Ah, well then...that explains why I couldn't find any dates for ED/EA on LSN. So much for that theory.
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Thanks. I did finally find something that seemed to suggest that the 18.5K was regardless of EFC.
I've gotten a nice offer from GW, which was strictly merit, but I've heard rumors that merit-based money from the t7-14s also take into account need. Maybe it's just that they combine the two. Or they could just be internet rumors. Eh, regardless, there's nothing I can really do about that (other than express interest in the school) or my CD, and it could be a lot worse. Private loans for me. Whee!
« on: February 04, 2006, 03:11:59 PM »
Has anyone heard recently? How do you hear? On the online status check, via email, or snail mail?
I'd so rather take the LSAT again than deal with this...but I've avoided it long enough.
My situation. I'm 30, haven't been declared on my parent's taxes in several years (I do have to check), but I'm back at home to save on rent until law school, have some of my own saving (not much, cause I was a poor grad student for quite a while), AND a very pretty chunk of change sitting in a CD in my name, thanks to my folks, but it matures in about three years, so it's not really liquid. As far as I understand it, this CD is considered in the assets. (I could be wrong, and kinda hope I am).
I used this http://www.ifap.ed.gov/IFAPWebApp/currentEFCInformationPag.jsp to calculate my EFC, and my EFC is very close to the cost of a year of law school.
Now, this CD isn't something I'm planning on using to pay for law school. One, I can't get the money out without a penalty, two, I don't really think of it as *my* money, and three, even aside from the penalty, I think it might be wiser to let it keep getting interest rather than pay tutition outright.
So what I am wondering is what kind of loans does this leave me open for? Can I still get the 18.5K in Unsubsidized Stafford loans, making the rest up with private loans? Or does that 18.5K max only after EFCs?
Will this screw me out of any grant aid I might get from a school, which seems to be both merit and need based? (which I still have no idea if I have a chance for, since my GPA is low).
Thanks...I hope this makes sense.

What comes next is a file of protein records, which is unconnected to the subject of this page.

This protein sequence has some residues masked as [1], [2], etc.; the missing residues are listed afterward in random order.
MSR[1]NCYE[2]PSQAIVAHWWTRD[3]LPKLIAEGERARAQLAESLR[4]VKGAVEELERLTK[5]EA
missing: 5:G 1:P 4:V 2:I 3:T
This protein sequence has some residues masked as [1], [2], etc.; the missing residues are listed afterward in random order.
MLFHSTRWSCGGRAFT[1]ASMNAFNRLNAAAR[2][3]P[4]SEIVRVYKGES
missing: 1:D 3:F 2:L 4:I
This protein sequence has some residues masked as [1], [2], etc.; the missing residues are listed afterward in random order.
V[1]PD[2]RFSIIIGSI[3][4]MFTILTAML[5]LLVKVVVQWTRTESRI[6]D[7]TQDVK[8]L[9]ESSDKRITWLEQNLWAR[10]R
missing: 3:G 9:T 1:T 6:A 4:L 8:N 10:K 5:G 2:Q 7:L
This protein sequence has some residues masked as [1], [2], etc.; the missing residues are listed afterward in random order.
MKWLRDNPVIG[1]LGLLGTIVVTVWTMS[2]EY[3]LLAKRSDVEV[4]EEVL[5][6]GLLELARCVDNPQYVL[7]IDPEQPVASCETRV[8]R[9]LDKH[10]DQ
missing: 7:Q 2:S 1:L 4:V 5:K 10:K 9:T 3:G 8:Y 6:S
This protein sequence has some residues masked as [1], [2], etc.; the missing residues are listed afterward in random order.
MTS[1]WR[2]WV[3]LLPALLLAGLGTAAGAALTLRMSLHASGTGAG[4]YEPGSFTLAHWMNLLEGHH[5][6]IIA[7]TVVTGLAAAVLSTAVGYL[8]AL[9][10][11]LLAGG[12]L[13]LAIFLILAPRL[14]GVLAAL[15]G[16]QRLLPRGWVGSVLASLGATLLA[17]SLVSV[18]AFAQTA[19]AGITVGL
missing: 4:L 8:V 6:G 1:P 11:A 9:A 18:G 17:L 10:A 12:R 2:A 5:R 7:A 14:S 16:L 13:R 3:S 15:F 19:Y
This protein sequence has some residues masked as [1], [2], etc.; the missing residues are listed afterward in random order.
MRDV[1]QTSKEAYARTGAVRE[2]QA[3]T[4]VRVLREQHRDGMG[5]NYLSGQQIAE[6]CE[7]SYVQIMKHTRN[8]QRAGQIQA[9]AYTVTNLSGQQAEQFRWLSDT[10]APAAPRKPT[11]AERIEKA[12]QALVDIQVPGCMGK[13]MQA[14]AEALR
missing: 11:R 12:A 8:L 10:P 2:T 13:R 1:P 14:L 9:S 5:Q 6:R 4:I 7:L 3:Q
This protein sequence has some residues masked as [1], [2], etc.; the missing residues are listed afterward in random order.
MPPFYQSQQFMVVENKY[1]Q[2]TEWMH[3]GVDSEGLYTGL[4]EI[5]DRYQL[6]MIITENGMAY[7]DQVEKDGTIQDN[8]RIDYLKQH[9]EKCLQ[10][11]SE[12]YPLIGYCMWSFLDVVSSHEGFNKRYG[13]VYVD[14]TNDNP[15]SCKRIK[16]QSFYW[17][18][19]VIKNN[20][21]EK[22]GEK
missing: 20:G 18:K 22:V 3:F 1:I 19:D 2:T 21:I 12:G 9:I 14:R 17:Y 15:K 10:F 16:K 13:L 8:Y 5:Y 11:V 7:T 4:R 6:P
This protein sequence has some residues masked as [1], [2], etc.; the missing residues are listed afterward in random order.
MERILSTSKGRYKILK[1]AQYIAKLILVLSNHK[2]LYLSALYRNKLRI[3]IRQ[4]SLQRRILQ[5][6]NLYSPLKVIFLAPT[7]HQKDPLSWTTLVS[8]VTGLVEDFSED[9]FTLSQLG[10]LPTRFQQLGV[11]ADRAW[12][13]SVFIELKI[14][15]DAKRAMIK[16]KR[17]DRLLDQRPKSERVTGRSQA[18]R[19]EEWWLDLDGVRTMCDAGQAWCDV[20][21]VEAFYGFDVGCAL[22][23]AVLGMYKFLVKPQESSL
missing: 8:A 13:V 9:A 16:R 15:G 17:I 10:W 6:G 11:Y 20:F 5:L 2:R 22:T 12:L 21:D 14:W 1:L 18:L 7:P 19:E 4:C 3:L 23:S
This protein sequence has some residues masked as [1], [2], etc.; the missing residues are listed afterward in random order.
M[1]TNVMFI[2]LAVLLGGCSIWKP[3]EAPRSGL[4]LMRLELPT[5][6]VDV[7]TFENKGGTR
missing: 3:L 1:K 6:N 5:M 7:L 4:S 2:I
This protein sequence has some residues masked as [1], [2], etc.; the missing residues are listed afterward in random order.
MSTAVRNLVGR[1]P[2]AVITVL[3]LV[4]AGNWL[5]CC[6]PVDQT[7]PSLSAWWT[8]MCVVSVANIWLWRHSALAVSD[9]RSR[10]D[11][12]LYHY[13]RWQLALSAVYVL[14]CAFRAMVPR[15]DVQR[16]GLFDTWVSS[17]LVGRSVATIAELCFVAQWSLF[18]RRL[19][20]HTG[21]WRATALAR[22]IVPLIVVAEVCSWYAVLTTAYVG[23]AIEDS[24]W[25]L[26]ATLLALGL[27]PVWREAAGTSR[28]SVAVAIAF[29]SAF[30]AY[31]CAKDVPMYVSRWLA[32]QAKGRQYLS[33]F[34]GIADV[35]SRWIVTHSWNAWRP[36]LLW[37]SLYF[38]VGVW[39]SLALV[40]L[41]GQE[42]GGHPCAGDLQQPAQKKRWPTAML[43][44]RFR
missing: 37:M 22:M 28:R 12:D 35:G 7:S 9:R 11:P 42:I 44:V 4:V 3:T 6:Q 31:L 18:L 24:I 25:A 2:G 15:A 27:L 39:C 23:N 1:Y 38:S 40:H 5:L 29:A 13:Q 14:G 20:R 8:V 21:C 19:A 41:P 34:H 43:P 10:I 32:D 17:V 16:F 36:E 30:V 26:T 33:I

« on: January 30, 2006, 12:21:26 AM »
I sent my app in thru LSAC the first week of December. And meant to send in labels, but on the paper app that was in their viewbook, thay said you didn't need to send them in with electronic apps. Or that might have been on their website. I can't remember.
But, regardless, sent in and requested that first week of Dec, and my complete postcard came about a week, week and a half ago. So it took at least a month to get the card, and you don't need to send in the labels.
Haven't heard a yes or a no or a maybe from them yet, and I'm in Florida.
« on: January 28, 2006, 11:41:25 AM »
With the exception of one free diagnostic at Kaplan, I always did my practice tests alone in my apartment, so there was incidental noise, but nothing major. However on test day, it did take me a few minutes to adjust to the presense of other people. Not that they were making a lot of noise, but they were there, and the tension in the room was pretty high. However, I did blow all of my practice scores out of the water on test day.
So take a few in the library, maybe one now, then another a week or so before the test. Don't make it your last practice before the exam, but close enough.
Another thing that I think makes a BIG difference is taking practice tests at the same time of day that you will be taking the LSAT. I had a friend who was doing reasonably well on her practice tests in the evening, but the early morning Dec test threw her off. I think I did better because I was feeling fresher the morning of the test. Which brings me to another suggestion, take the day or two before the LSATs off of work and studying. Maybe that Thursday morning do a little bit of review, say from a practice test on Wednesday. Then relax as best as you can. Have a mellow Friday, maybe catch a movie, clean your room, eat well, read a book etc. Don't burn yourself out the week before.
Studying for the LSAT / Re: Will Powerscore course still help after studying for 4 months on my own?« on: January 28, 2006, 11:33:12 AM »
IMO, the only way a class will help is if you review the concepts taught in class and do all your homework an. I don't know what the homework is like for PS, for Kaplan it was usually practice problems and some exercises that were related to the concepts.
If you are going to take the class, you should stop using LSAT material, because you will be biased when you see familar questions when you're in class/doing homework and might end up with a inaccurate idea of how you'll do on the real thing. Instead, read a varity of subjects (try The Economist and Scientific American) and hone your logic skills. Get some of those Dell Logic Games Books (near the crossword puzzles), differnt types of games, but the practice will keep you sharp.
My only concern with the classes is that they usually end so close to the test date, I wonder if the students don't have enough time to let the ideas marinate. What do those of you who have taken the courses think? (I haven't I've just taught them).